"This way, dear; this way," cried Felipe. "It is Father Salvierderra's
room I ordered to be prepared for you, because it is so sunny for the
"Thanks, kind Felipe!" cried Ramona, and her eyes said more than her
words. She knew he had divined the one thing she had most dreaded in
returning, - the crossing again the threshold of her own room. It would
be long now before she would enter that room. Perhaps she would never
enter it. How tender and wise of Felipe!
Yes; Felipe was both tender and wise, now. How long would the wisdom
hold the tenderness in leash, as he day after day looked upon the face
of this beautiful woman, - so much more beautiful now than she had been
before her marriage, that Felipe sometimes, as he gazed at her, thought
her changed even in feature? But in this very change lay a spell which
would for a long time surround her, and set her as apart from lover's
thoughts as if she were guarded by a cordon of viewless spirits. There
was a rapt look of holy communion on her face, which made itself felt by
the dullest perception, and sometimes overawed even where it attracted.
It was the same thing which Aunt Ri had felt, and formulated in her own
humorous fashion. But old Marda put it better, when, one day, in reply
to a half-terrified, low-whispered suggestion of Juan Can, to the effect
that it was "a great pity that Senor Felipe hadn't married the Senorita
years ago, - what if he were to do it yet?" she said, also under her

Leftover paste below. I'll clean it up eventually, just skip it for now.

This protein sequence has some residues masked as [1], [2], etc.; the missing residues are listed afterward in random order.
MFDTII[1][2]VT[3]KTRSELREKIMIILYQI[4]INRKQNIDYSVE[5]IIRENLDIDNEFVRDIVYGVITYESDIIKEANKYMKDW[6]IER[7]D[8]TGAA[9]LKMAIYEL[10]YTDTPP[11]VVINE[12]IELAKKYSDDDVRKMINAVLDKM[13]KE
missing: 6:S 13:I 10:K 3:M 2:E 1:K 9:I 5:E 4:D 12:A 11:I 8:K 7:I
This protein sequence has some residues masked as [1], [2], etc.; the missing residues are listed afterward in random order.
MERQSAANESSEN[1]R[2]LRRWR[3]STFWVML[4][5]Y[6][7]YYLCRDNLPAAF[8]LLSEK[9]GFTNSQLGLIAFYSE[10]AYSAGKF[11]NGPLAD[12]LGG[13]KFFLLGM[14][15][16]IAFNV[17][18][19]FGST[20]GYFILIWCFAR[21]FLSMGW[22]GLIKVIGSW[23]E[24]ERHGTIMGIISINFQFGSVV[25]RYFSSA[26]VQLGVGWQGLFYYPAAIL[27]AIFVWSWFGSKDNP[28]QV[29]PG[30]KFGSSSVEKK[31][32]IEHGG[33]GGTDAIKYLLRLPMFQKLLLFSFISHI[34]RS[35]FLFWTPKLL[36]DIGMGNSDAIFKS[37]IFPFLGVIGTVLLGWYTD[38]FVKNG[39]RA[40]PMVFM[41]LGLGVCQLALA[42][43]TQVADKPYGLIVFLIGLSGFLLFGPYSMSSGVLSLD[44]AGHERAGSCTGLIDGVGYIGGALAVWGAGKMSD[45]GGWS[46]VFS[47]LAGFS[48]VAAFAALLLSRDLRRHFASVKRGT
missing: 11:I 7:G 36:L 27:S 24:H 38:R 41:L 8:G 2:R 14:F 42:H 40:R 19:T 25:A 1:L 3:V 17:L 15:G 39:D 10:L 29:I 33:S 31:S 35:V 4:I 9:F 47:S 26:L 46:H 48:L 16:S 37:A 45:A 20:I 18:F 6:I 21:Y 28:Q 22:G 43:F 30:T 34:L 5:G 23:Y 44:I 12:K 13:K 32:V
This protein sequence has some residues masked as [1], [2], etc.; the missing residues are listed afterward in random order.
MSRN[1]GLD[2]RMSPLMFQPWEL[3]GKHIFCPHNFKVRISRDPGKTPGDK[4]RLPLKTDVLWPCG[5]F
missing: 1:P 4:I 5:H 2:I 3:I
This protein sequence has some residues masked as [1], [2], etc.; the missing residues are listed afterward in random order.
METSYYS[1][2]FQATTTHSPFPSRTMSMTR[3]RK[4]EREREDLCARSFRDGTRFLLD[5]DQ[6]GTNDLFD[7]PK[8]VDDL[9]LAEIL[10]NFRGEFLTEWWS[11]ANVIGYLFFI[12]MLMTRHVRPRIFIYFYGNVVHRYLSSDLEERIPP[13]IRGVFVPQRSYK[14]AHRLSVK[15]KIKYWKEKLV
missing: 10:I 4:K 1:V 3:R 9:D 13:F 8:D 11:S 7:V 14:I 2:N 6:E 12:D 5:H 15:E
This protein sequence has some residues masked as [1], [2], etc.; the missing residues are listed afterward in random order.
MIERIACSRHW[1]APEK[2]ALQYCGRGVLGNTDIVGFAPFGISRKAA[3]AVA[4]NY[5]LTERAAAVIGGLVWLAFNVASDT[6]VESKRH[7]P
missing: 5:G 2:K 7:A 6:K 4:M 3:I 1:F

breath. "It is my opinion he'd as soon think of Saint Catharine herself!
Not but that it would be a great thing if it could be!"
And now the thing that the Senora had imagined to herself so often
had come about, - the presence of a little child in her house, on the
veranda, in the garden, everywhere; the sunny, joyous, blest presence.
But how differently had it come! Not Felipe's child, as she proudly
had pictured, but the child of Ramona: the friendless, banished
Ramona returned now into full honor and peace as the daughter of the
house, - Ramona, widow of Alessandro. If the child had been Felipe's own,
he could not have felt for it a greater love. From the first, the little
thing had clung to him as only second to her mother. She slept hours in
his arms, one little hand hid in his dark beard, close to his lips,
and kissed again and again when no one saw. Next to Ramona herself in
Felipe's heart came Ramona's child; and on the child he could lavish the